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Method to Verify I/I Reduction to Obtain Moratorium Relief

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Abstract:

The US EPA and the State of Tennessee use sewer connection moratoriums as an enforcement tool to stop the addition of flow sources to sewage collection systems that may cause an increase in the number or duration of sewage overflows. Operators of collection systems under moratorium need sound approaches for requesting partial or total relief from these enforcement actions. The purpose of this paper is to focus on the methods used for measuring the actual improvements for the sewage collection system (in contrast to how regulatory agencies make decisions about giving credit for those improvements). In that regard, documentation of improvements using uniform levels of I/I removal for classes of defects (derived from literature reviews) may be invalidated by local migration of groundwater from newly repaired defects to nearby, previously undetected defects. Permits and Orders also require flow monitoring to be conducted to demonstrate I/I reduction or to corroborate previous estimates based on defect estimates. Flow (and rainfall) monitoring are important steps. However, the present state of the art for monitoring and analysis lacks standardized procedures needed to assure measurable, objective, and reproducible results. This paper will demonstrate how a standardized procedure for measuring before and after flow and rainfall monitoring results may be applied to verify I/I reduction and capacity recovery for incremental moratorium relief. Data from The City of Brentwood, Tennessee will be used for the example. Flow and rainfall monitoring from the E-11 basin before and after the initial phase of lining 46% of the public sewers resulted in a reduction of 205 million gallons of I/I annually. The City is committed to additional work following the system approach to rehabilitate the associated manholes and sewer service laterals.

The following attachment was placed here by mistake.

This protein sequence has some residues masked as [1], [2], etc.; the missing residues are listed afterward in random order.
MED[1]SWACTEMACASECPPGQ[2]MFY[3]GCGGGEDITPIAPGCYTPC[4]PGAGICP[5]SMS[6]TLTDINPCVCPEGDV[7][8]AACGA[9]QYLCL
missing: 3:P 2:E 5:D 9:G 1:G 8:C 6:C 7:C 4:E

Keywords: I/I; Inflow-Infiltration; Moratorium; Sewer Rehabilitation

Document Type: Research Article

DOI: https://doi.org/10.2175/193864709793847384

Publication date: 2009-01-01

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